By Mike Bush
AFFTON, Mo. (KSDK) - In this class at Rogers Middle School, Mr. Crites is unlocking the door to the mysteries of seventh grade math.
"Solving equations is what we're working on," said teacher Ray Crites. "Solving multi-step equations."
But as one of his students knows all too well, even when you see the problem you can't always find the solution.
Thirteen-year-old Mitchell Herndon was a healthy, active kid.
"Very fast, very competitive, very athletic," noted Matt Herndon, Mitchell's dad.
Until about a year and a half ago when he started to lose his motor skills. When trying to walk, he'd fall or run into things. He couldn't even hold a pencil. His neurologist at St. Louis Children's Hospital suspected the worst.
"At that point she was thinking brain tumor. It was all the signs of a specific kind of brain tumor," explained Michele Herndon, Mitchell's mother.
To everyone's relief, that wasn't it. To their consternation however, doctors still didn't know what it was.
"They even looked at the MRI and they weren't sure and I'm like, what do you mean you're not sure," Michele said.
What they did know is that Mitchell had developed a lesion on his spine.
Dr. Soe Mar, a pediatric neurologist at St. Louis Children's Hospital said she'd never seen anything like this before.
"No, not like that," she said.
What followed was physical therapy, long stays in the hospital and literally hundreds of tests.
"MRIs, CAT scans, ultrasounds, tons of lab tests, spinal fluids, blood tests, urine tests," sighed Michele.
Every time doctors would try a new treatment, Mitchell would get better for a short time and then worse. Much worse.
"The toughest part was when I was in a wheelchair," said Mitchell. "I didn't know if I'd ever get back to where I was."
Mitchell's refuge has been his sense of humor and positive attitude. To keep his teachers and classmates up to date on his progress, he posted a video during one of his extended stays at Children's Hospital.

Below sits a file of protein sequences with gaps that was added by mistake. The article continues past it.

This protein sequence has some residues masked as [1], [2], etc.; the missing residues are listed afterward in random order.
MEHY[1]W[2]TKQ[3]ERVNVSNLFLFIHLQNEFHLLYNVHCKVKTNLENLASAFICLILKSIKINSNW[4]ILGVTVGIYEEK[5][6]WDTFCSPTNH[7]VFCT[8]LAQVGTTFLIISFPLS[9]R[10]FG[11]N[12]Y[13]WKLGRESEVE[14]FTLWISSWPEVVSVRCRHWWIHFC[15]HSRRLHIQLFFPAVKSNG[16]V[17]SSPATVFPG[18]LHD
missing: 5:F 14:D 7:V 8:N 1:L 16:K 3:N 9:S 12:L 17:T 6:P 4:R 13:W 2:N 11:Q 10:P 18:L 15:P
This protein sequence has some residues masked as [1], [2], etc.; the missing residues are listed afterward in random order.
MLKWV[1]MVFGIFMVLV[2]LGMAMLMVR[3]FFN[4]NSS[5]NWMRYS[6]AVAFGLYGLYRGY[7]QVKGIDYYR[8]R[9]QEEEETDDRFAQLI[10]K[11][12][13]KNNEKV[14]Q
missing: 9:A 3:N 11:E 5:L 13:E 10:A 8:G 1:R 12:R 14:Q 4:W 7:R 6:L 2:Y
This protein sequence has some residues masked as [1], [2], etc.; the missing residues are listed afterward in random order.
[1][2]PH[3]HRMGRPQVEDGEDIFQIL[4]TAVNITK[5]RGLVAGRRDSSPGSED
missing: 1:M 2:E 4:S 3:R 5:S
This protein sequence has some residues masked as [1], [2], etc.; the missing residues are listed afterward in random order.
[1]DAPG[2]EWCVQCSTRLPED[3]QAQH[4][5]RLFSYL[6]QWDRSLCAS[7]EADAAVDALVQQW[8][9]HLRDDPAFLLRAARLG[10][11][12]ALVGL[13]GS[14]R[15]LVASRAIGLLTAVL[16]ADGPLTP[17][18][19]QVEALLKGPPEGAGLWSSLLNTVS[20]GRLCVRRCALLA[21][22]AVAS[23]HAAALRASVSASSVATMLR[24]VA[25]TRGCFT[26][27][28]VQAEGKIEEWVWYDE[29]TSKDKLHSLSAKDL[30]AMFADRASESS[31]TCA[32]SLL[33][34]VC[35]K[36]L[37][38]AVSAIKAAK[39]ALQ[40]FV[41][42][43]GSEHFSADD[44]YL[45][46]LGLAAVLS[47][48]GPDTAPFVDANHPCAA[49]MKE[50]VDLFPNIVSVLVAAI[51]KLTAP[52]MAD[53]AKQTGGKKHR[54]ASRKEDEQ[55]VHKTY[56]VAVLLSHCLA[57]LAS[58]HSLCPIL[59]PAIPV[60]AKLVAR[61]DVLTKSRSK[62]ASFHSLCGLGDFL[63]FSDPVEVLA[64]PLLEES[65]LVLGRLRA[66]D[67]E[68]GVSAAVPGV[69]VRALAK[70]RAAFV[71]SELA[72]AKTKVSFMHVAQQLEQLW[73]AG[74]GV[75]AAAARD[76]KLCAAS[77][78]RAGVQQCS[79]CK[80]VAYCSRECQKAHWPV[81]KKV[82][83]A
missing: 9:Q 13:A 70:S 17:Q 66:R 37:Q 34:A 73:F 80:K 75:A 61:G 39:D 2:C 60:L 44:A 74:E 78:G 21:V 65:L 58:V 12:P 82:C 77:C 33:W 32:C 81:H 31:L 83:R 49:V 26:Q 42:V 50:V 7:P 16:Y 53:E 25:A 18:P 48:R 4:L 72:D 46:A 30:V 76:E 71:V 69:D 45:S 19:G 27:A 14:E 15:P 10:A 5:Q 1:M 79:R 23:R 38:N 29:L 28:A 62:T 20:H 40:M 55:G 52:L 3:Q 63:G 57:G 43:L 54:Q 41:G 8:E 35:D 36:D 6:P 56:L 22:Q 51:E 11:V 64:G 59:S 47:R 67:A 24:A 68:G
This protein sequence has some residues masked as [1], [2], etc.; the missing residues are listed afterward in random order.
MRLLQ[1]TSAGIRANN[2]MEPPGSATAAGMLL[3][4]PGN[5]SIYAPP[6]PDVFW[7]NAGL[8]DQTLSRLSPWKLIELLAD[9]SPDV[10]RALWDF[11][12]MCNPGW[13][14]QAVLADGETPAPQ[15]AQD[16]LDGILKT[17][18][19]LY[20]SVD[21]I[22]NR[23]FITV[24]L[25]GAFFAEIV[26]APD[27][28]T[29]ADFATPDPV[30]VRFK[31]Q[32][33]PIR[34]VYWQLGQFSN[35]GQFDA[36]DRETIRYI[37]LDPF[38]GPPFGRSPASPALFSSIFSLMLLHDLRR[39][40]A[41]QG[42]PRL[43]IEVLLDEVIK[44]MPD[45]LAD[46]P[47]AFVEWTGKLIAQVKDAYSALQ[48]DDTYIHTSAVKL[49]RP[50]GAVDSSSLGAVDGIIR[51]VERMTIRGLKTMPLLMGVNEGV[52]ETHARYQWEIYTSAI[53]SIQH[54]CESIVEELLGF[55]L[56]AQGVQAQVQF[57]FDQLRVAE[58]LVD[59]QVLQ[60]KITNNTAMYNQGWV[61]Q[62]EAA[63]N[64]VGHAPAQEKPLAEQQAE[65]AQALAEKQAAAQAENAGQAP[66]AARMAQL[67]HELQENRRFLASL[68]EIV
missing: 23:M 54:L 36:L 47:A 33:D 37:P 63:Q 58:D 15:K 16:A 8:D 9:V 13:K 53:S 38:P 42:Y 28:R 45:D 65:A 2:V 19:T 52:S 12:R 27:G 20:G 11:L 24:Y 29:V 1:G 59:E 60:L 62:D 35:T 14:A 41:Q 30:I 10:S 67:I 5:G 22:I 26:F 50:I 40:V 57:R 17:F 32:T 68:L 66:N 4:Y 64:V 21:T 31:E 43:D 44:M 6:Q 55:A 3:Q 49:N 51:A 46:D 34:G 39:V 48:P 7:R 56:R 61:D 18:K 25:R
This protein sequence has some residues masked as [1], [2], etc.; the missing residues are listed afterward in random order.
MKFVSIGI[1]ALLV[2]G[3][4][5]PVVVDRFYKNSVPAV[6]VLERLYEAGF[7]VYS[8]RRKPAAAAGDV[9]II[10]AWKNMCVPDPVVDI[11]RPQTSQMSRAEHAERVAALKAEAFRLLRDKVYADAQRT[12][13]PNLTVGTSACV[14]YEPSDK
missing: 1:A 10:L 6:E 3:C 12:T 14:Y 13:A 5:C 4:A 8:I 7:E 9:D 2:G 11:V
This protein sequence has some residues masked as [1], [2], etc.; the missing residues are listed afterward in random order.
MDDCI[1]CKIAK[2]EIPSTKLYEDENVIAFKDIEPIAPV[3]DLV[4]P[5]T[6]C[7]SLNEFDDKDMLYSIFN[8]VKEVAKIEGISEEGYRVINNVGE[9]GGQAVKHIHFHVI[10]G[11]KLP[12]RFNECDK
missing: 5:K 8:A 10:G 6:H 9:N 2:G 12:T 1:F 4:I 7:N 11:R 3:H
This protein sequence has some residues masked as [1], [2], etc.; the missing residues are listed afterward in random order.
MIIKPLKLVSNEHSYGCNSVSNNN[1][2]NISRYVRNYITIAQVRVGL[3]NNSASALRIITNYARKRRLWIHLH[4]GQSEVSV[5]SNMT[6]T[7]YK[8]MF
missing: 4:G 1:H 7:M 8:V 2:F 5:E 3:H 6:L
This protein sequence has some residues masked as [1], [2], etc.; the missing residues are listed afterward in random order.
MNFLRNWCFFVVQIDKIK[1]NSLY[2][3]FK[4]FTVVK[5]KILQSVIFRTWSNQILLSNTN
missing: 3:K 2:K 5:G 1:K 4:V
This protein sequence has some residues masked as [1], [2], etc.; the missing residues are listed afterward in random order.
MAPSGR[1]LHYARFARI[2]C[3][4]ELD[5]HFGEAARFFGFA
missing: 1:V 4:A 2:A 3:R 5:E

"He's a very well liked young man and so the kids were very happy to see him," said Mr. Crites.
These days, Mitchell and his family have seized hope with an unyielding grip. He is out of the hospital, out of the wheelchair, and out on the basketball court again. He's even resumed his piano lessons. All thanks to the latest round of treatment that includes two immune suppressant drugs.
"So it suppresses whatever it is in his immune system that's trying to attack his own body," explained Michele.
"I feel pretty good now," said Mitchell. Like pretty close to where I was."
His classmates at Rogers Middle School were so happy to have him back in school that they decided that
all proceeds for this year's Affton 5K charity run, which includes participants from the five schools in the Affton School District, would go to Mitchell's family and the Neurorehabilitation Unit at St. Louis Children's Hospital.
"He probably has had to pay a lot of hospital fees and stuff," explained classmate Xander Ertmann.
"A lot of us know him so it makes it more special," added classmate Kelsey Moore.
Uncertainty is now the Herndon family's constant companion. There's still no diagnosis and no one's sure how long Mitchell will continue to respond to the treatment but his doctor says she will never stop trying to unravel the mystery.
"I have to take care of him," said Dr. Mar. "It's like my child. I have to make sure that he gets better and I will do whatever I need to do to make him better."
Perhaps the equation for a happy ending is resilience multiplied by determination and hope.
"He's doing great and we're grateful for that," said Matt Herndon.